George Washington Papers

To George Washington from William Livingston, 23 September 1780

From William Livingston

Trenton 23d Sepr 1780

Dear Sir

It appears by your Excellency’s Certificate of the 11th instant, & Mrs McKay’s Letter of the same date to me inclosing it, that she has utterly misapprehended me on the Subject of her Pass to New York.1 It never entered into my thoughts to tell her (as she says in her Letter I did) that “I would grant her my Permission to go to New York if General Washington would signify his Approbation.”2 What I told her was that as all her Recommendations to me came from Gentlemen in the Army; I thought it most proper for her to apply for the Permission to his Excellency the General, who, if he thought proper to grant the Pass, would give no Umbrage by it to the executive Power of this State, & that I wished no Delicacy towards me might prevent him from doing it, if he otherwise thought it expedient, as I had no Objection against it; but that as to myself I should never grant it save on the Terms of the Removal of the whole Family, & their Engagements not to return into this State during the war. This Idea, in order to prevent farther Mistakes, & on the present repeated Application of that Lady & her Friends in the Army for a Pass from me, I take the Liberty to communicate to Your Excellency.3 If any of our Officers are ⟨un⟩der Obligations to Mrs McKay or her husband, I am ⟨s⟩ure the State of New Jersey is not. I have the Honour to be with the highest Respect Dear Sir Your Excellency’s most humble & most Obedient Servt

Wil: Livingston

P.S. your Excellency, will not I hope understand me that my reason for refusing Mrs McKai the Pass, was because she was recommended by the Gentlemen of the Army (’tho’ I think some of them have been rather too importunate in the Case) to whose Recommendation⟨s⟩ I shall always pay proper Attention. But it is really against my Judgment to let her go—she is not intitled to any Favour from this Government—and her disaffection to our Cause, as well as her capacity to do mischief if she pleases, is so well known to the People, that an Indulgence to her which is almost daily refused to some of the best Friends to America, would naturally give general Disgust. But upon the Score of her Civility & good Offices to the Military, the like Favour from your Excellency, wou’d doubtless be more readily acquiessed in.4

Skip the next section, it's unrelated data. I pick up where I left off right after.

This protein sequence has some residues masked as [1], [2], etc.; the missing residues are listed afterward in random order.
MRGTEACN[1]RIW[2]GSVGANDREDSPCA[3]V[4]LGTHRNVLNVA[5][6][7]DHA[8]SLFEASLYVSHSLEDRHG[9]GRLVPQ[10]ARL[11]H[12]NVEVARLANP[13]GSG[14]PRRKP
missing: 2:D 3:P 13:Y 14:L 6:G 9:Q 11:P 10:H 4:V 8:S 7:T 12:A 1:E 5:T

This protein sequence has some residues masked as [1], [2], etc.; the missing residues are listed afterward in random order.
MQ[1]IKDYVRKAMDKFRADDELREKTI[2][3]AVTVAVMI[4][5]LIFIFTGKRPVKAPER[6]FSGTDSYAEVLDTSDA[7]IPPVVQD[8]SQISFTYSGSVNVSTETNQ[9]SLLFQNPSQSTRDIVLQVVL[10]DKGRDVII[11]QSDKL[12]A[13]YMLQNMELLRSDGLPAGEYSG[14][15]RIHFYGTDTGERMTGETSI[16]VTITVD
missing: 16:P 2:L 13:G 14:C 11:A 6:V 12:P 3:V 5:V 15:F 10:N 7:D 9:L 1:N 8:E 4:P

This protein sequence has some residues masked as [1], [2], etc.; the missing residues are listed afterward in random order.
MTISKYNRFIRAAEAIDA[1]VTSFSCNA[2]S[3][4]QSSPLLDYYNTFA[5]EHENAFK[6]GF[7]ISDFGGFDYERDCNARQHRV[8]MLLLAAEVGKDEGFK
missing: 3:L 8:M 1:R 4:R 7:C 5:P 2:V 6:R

1A pass for “Elizabeth Mackey” dated 11 Sept. is in NN: William Livingston Papers.

Elizabeth Ogden Mackie (McKay) had married Peter Mackie (McKay), a merchant in Morristown, New Jersey. Her father was Jacob Ogden, a physician in Jamaica, N.Y., and her uncle the prominent Loyalist David Ogden.

2Mackie’s letter to Livingston dated 11 Sept. has not been identified.

3Mackie ostensibly desired a pass to visit her ailing father, who died on 3 Sept. (see Livingston to Charles Stewart, 31 July, in Prince, Livingston Papers description begins Carl E. Prince et al., eds. The Papers of William Livingston. 5 vols. Trenton and New Brunswick, N.J., 1979–88. description ends , 4:25, and The New-York Gazette, and Weekly Mercury, 11 Sept.).

4No reply from GW to Livingston has been found.

Index Entries